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Shootings United States

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NEWS
April 17, 1998 | From Associated Press
The United States has by far the highest rate of gun deaths--encompassing murders, suicides and accidents--among the world's 36 richest nations, the first comprehensive international look at gun-related deaths found. The U.S. rate for gun deaths in 1994 was 14.24 per 100,000 people. Japan had the lowest rate, at 0.05 per 100,000. The study by the Centers for Disease Control and Prevention was published Thursday in the International Journal of Epidemiology.
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NEWS
December 27, 2000 | From Associated Press
Major workplace shootings before Tuesday's killing of seven people at Edgewater Technology in Wakefield, Mass.: * March 20: Fired employee Robert Harris, 28, fatally shoots five people at a Dallas-area carwash. He is sentenced to death. * Dec. 30, 1999: Housekeeper Silvio Izquierdo-Leyva, 36, allegedly fatally shoots five co-workers at Tampa, Fla.'s Radisson Bay Harbor hotel. He pleads not guilty. * Nov. 2, 1999: Copier repairman Byran Uyesugi, 40, fatally shoots seven people at the Xerox Corp.
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NEWS
June 14, 1990 | PATRICK MOTT
Officially, the cause of Christian Wiedepuhl's death was a .38-caliber bullet in his brain. It was fired at point-blank range by another 17-year-old boy who was examining his parents' pistol in an upstairs room of the parents' Anaheim Hills home on the afternoon of May 24. The slug struck Christian Wiedepuhl above the right eye.
NEWS
October 9, 2000 | From Times Wire Reports
The number of gunshot wounds from all types of crime fell 39% from 1993 through 1997, the Justice Department reported. The report by the department's Bureau of Justice Statistics expanded on the widely publicized decline in gun homicides during the mid-1990s. That trend has been attributed to a drop in crack cocaine wars, the focus on illegal guns by big-city police, the aging of baby boomers past crime-prone years and longer prison sentences for violent criminals.
NEWS
May 3, 1998 | ELIZABETH MEHREN, TIMES STAFF WRITER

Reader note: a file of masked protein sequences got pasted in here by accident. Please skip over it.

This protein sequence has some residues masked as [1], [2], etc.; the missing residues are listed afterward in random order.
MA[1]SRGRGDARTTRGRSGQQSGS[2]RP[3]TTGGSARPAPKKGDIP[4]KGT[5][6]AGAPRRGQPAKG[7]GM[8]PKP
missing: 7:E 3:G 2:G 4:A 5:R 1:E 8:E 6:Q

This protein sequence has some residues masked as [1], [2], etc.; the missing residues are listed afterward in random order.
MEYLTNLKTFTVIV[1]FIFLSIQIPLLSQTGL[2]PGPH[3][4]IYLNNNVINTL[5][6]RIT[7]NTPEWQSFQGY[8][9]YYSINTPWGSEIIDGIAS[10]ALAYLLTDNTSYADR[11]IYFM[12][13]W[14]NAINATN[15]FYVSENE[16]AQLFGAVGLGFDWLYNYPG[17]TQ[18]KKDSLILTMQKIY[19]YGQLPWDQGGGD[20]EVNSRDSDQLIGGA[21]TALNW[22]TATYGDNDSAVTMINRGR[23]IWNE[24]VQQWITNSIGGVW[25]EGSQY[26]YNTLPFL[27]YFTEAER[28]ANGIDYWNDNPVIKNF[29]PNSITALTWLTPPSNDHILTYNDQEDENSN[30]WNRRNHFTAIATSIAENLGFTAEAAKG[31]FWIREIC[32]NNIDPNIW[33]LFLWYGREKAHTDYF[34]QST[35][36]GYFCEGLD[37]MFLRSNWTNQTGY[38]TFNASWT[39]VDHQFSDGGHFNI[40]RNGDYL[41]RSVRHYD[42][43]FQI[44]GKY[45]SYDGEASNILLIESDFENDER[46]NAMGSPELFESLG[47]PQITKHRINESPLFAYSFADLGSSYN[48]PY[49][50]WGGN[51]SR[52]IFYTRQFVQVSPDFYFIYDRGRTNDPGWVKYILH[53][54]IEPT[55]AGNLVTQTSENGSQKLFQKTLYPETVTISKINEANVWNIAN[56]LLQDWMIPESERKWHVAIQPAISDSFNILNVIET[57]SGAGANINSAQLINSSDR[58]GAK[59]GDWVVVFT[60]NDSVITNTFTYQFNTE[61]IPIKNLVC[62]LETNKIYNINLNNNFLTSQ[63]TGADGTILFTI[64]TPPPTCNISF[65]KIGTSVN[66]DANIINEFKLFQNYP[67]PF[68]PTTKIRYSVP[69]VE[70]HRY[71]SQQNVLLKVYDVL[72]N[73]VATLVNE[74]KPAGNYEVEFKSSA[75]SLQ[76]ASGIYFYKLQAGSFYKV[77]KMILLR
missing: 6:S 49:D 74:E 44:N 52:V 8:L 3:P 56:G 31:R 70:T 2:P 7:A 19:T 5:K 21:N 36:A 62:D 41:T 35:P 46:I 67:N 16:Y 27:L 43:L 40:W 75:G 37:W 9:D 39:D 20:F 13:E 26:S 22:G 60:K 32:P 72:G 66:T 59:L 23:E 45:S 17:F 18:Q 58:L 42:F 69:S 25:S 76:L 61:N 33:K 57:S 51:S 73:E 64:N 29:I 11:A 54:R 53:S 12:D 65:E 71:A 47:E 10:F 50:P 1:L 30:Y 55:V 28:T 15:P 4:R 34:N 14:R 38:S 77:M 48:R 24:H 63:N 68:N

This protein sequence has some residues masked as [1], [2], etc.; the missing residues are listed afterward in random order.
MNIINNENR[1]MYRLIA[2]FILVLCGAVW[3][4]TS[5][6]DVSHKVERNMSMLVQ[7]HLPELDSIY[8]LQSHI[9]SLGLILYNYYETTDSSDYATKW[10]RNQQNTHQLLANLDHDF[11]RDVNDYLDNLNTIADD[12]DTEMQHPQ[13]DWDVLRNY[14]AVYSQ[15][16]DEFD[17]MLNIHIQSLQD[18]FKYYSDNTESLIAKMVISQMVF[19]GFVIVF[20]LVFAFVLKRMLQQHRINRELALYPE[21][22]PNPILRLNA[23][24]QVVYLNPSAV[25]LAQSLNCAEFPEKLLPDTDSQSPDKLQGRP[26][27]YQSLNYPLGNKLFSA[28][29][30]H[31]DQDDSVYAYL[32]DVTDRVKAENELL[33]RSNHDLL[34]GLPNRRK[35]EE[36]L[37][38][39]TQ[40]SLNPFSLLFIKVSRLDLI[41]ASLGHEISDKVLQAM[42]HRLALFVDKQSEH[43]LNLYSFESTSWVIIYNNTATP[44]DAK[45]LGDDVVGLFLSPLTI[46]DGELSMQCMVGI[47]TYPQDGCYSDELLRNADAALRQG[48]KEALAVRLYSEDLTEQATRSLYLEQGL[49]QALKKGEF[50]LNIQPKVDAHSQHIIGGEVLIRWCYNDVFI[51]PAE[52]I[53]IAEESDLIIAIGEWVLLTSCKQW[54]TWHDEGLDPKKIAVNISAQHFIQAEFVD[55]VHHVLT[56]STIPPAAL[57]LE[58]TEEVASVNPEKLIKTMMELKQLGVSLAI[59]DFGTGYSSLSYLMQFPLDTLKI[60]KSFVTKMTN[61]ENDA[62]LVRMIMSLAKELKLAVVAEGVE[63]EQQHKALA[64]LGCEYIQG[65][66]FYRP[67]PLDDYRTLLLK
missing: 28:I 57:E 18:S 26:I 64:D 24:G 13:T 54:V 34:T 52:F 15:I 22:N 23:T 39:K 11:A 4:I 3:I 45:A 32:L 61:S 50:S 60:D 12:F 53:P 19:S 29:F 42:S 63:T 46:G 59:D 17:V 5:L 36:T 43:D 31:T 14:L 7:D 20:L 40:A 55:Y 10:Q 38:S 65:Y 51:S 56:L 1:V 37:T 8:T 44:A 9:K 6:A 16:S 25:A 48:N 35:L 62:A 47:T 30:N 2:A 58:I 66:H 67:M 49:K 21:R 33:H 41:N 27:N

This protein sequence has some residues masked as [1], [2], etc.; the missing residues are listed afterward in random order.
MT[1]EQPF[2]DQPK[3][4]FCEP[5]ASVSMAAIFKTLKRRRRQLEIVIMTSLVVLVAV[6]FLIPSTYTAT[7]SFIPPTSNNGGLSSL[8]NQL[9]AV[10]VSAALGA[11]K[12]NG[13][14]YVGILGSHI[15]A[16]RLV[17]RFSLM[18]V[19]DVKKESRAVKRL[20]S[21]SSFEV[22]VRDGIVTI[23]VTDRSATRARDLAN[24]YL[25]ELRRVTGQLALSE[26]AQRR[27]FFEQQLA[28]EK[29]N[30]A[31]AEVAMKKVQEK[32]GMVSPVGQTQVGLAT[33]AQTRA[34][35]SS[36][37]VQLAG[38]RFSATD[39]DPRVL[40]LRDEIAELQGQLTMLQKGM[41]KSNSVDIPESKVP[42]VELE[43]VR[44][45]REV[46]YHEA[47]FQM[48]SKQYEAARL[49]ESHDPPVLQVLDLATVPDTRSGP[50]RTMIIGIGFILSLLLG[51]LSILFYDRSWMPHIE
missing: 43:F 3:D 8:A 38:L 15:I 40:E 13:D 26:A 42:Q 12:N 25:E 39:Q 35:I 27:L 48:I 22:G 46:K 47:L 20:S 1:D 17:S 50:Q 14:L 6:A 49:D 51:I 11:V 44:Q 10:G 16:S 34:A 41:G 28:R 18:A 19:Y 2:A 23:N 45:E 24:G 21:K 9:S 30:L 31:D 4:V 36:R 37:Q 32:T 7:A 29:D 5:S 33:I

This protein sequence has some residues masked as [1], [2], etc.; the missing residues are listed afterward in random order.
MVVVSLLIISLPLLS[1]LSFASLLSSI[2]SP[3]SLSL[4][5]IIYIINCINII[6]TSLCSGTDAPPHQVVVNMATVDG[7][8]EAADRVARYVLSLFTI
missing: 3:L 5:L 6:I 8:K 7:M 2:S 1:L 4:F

Amy Locicero last wore her teal satin pumps in 1992, as a bridesmaid at her best friend's wedding. The following year, the 27-year-old interior designer became one of Colin Ferguson's victims in the Long Island Railroad massacre. On Saturday, Locicero's parents dusted off their daughter's size 7 shoes and carried them first to Connecticut, to Sturm, Ruger & Co., which manufactured the 9-millimeter handgun wielded by Ferguson.
NEWS
September 18, 1999 | TERESA WATANABE, TIMES RELIGION WRITER
The murderous rampage this week at a Texas Baptist church exemplified rising hostility toward Christians in America and abroad--and an inexplicable reluctance to recognize the shooting as a religious hate crime, national evangelical leaders said Friday. From Jerry Falwell to Pat Robertson, James Dobson and D. James Kennedy, conservative Christian leaders uniformly decried what they called a double standard in treating Christian victims of violence.
NEWS
January 28, 2000 | CHRISTINE FREY, TIMES STAFF WRITER
Urging Congress to enact stricter gun control laws, several big-city mayors Thursday unveiled a memorial to victims of gun violence containing the names of more than 3,000 men, women and children who were among those fatally shot in 1999 after the slayings last April at Colorado's Columbine High School. The memorial--a stark black wall more than 10 feet high and 45 feet long--lists victims of fatal gun shootings in 89 cities across the country between April 20 and Dec. 31 of last year.
NEWS
March 16, 1990 | From Times Staff and Wire Reports
Spurred by sniper attacks on Greyhound buses across the nation, officials in Florida and Ohio said they will use state police to keep watch on the vehicles during the strike by Greyhound's drivers. Greyhound, which was struck by 9,000 employees over a contract dispute two weeks ago, is operating on a reduced schedule using replacement drivers and union members willing to cross picket lines.
NEWS
May 21, 1999 | JANET HOOK, TIMES STAFF WRITER
Responding to the recent spate of school shootings, the Senate on Thursday passed a bill that would impose new gun control measures for the first time in five years, try to curb depictions of violence in the entertainment industry and take other steps to crack down on youth violence.
NEWS
May 19, 1999 | From Associated Press
Students who lived through well-known incidents of school violence spoke in quiet, nervous tones Tuesday of shootings and bomb threats that left them scared and feeling helpless, and they urged House lawmakers to work to prevent such tragedies. The teenagers made several suggestions to a House subcommittee, ranging from more parental involvement to more opportunities for troubled students to get counseling.